Many curious characters flourished, and rare events took place in Haddington during the “time of the barracks.” The presence of many officers of regiments of the line, whose lodgings were at Goatfield, and in houses in the town, infused a higher tone to the society and aristocracy of Haddington than formerly, which, after their removal, took a long time to sober down. Public and private balls were frequently given, which were numerously attended by the belles of the town and country. A certain “scarlet fever” mightily raged at the time, but it is understood that few conquests were made. Talented and respectable play-actors frequently visited the town, and had their theatre in the barn betwixt the parish manses, in which the famous Stephen Kemble once performed.

A class of men, known as “foragers,” who provided the barracks with straw, corn, grass, rations, &c., had many a tough battle to fight with officious sergeants and quarter-masters. David Common and George Amos were the chief of the class, and although both clever and active men in their way, could hardly stand their ground, and many a dispute had to be settled in Baillie’s Hut, in the “Hole of the Wall,” or Tom Clark’s—all public-houses in the vicinity of the barracks. Fleshers and bakers often came in for a deal of abuse when the rations they supplied did not please discontented soldiers. On one occasion some soldiers tossed a baker of the town up in the air in a blanket, because his “tammies” had not pleased. The Haddington carters and carriers of that day enjoyed a monopoly in hires for cartage of rations, provisions, coal and candle, and munitions of war to the barracks. The old race of carters has now died out, and nothing like the characters of that day now exist. There were Huron, Clephen, Telford, and Tait, T.U., Tam Wilson, and Tam Wait, Keppies, Runcimans, Winton (“the Earl”), Richardsons, Brownhills, &c., all stalwart, “beanie” men. It is narrated of Tam Wait that he once took two carts of wool from Haddington to Kilmarnock, and brought back cheese for the merchants of Haddington within eight days—a remarkable feat in those days. They kept good horses, and made it a custom to give them young cut grass and an extra feed on the 4th of June (George III.’s birthday).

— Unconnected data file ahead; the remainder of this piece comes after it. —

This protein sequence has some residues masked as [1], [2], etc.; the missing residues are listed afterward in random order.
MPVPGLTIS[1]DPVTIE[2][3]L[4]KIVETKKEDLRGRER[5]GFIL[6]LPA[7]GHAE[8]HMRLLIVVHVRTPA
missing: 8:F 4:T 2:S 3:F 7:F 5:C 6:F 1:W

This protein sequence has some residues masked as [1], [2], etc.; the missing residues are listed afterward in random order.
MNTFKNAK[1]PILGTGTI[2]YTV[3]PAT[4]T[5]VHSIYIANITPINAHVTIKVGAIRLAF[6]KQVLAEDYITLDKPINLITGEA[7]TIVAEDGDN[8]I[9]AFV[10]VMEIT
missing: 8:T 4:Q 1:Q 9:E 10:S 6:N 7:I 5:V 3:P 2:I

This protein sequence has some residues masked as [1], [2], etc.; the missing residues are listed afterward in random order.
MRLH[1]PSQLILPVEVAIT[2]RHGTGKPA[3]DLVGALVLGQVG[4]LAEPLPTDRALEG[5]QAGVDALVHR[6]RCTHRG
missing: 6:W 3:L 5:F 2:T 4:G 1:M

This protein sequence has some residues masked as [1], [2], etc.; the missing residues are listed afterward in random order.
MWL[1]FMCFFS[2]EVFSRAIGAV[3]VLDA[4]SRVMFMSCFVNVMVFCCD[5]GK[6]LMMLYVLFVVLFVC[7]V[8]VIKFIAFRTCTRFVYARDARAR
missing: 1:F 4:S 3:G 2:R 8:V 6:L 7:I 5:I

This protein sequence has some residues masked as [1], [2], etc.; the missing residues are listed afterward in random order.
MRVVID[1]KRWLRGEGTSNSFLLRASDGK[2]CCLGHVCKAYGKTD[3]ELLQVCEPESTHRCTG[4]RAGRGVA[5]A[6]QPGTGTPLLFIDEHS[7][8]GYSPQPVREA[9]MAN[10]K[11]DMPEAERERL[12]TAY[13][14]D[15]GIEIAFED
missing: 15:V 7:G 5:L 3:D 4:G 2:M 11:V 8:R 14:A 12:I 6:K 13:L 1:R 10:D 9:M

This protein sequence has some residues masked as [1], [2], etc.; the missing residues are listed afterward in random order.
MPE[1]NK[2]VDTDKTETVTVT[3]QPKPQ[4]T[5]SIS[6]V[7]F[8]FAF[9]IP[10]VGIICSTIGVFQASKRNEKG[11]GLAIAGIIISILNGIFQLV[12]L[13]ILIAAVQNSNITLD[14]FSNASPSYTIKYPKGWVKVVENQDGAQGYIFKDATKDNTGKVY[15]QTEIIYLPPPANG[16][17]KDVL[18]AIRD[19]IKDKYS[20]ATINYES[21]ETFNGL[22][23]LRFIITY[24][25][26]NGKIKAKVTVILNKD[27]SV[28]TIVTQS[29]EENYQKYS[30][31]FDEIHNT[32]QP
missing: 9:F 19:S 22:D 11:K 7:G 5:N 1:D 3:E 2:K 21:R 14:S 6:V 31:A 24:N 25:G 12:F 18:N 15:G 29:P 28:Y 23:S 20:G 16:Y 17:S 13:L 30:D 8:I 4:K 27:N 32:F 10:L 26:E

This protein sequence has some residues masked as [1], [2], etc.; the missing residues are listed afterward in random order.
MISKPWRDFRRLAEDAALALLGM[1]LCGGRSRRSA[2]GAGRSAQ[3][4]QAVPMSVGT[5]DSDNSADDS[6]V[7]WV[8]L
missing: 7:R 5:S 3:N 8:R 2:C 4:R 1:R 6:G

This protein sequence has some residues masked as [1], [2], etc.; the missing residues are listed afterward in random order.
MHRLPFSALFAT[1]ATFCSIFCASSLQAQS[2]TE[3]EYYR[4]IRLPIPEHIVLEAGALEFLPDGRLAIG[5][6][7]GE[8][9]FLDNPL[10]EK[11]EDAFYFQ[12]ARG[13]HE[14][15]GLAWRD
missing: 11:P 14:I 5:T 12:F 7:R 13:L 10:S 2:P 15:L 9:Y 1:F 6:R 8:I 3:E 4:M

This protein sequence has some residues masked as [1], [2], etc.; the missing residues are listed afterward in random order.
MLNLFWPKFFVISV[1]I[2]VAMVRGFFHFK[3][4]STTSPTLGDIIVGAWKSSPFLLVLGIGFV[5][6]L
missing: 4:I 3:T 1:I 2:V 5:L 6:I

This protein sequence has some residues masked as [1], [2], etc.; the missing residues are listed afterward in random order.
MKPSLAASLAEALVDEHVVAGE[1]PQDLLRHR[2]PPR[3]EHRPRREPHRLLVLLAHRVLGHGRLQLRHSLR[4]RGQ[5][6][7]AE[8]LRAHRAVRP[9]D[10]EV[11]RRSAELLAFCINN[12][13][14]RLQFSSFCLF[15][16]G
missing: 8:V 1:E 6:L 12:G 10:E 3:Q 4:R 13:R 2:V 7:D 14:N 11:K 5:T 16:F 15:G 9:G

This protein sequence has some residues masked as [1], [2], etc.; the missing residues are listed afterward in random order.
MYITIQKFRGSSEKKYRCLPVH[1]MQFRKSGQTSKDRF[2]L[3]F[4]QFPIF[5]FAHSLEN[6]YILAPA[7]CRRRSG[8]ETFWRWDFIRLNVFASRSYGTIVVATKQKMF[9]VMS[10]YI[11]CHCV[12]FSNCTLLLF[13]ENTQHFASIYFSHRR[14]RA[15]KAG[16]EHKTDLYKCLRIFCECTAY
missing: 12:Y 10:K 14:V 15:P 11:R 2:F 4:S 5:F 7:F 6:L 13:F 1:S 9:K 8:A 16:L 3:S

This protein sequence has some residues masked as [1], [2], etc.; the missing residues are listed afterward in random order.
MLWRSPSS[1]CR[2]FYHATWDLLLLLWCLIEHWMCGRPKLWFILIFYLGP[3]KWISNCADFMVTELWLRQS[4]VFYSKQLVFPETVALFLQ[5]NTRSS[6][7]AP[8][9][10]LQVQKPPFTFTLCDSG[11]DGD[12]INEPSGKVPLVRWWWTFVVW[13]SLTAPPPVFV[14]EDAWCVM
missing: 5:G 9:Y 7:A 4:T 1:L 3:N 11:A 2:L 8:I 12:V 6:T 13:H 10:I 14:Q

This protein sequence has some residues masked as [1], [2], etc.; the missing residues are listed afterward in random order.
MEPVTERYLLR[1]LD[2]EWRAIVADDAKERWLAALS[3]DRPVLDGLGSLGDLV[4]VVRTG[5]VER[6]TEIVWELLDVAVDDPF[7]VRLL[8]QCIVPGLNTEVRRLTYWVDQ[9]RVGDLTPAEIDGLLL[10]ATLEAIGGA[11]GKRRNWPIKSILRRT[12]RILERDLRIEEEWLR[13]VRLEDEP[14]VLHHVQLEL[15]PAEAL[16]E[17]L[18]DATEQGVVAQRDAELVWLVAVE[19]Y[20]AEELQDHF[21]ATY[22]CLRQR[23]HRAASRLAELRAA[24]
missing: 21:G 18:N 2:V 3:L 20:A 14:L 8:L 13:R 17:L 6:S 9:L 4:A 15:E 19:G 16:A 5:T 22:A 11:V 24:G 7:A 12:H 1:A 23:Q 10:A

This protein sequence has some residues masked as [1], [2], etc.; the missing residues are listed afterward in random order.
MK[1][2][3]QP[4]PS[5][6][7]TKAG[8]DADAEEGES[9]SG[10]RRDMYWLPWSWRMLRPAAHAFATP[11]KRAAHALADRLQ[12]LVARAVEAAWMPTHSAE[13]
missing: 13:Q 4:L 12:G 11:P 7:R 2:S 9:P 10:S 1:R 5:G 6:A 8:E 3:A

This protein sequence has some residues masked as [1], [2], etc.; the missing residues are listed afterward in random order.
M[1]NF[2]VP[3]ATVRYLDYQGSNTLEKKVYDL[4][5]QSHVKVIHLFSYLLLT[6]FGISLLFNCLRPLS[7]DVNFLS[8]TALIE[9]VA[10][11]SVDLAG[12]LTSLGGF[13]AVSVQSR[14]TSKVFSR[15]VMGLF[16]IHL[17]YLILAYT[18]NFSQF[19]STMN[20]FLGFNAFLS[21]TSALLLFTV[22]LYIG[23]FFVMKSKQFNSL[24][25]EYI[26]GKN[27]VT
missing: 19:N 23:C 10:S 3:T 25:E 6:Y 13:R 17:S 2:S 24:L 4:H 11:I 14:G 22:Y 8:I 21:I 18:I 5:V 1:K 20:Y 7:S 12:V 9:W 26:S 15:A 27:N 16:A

The old institution of newspaper clubs was in its glory in these exciting days, and many a backshop meeting took place on the arrival of the newspaper by Laidlaw’s coach from Edinburgh, to hear the news read. It is recorded of a well-known candlemaker of the town, when he was reading the account of one of Wellington’s victories in the Peninsula, that a girl came into his shop wanting a penny candle, and he told her to come back after, for he could not be fashed at present. The Edinburgh newspapers in these days were of small size, and cost sixpence—a striking contrast to the papers of the present day. Every year is thinning the ranks of the generation of “the time of the barracks,” and in a short time the Haddington military station will be only remembered as a thing that has been.